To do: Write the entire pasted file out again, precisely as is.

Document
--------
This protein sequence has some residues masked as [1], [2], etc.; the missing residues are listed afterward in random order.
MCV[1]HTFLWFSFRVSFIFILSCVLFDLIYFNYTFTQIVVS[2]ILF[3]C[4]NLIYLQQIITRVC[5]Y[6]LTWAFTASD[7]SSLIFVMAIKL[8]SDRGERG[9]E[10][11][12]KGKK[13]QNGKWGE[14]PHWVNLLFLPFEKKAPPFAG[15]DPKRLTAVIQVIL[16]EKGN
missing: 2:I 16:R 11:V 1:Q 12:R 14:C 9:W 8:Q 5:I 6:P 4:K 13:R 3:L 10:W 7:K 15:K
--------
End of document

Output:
This protein sequence has some residues masked as [1], [2], etc.; the missing residues are listed afterward in random order.
MCV[1]HTFLWFSFRVSFIFILSCVLFDLIYFNYTFTQIVVS[2]ILF[3]C[4]NLIYLQQIITRVC[5]Y[6]LTWAFTASD[7]SSLIFVMAIKL[8]SDRGERG[9]E[10][11][12]KGKK[13]QNGKWGE[14]PHWVNLLFLPFEKKAPPFAG[15]DPKRLTAVIQVIL[16]EKGN
missing: 2:I 16:R 11:V 1:Q 12:R 14:C 9:W 8:Q 5:I 6:P 4:K 13:R 3:L 10:W 7:K 15:K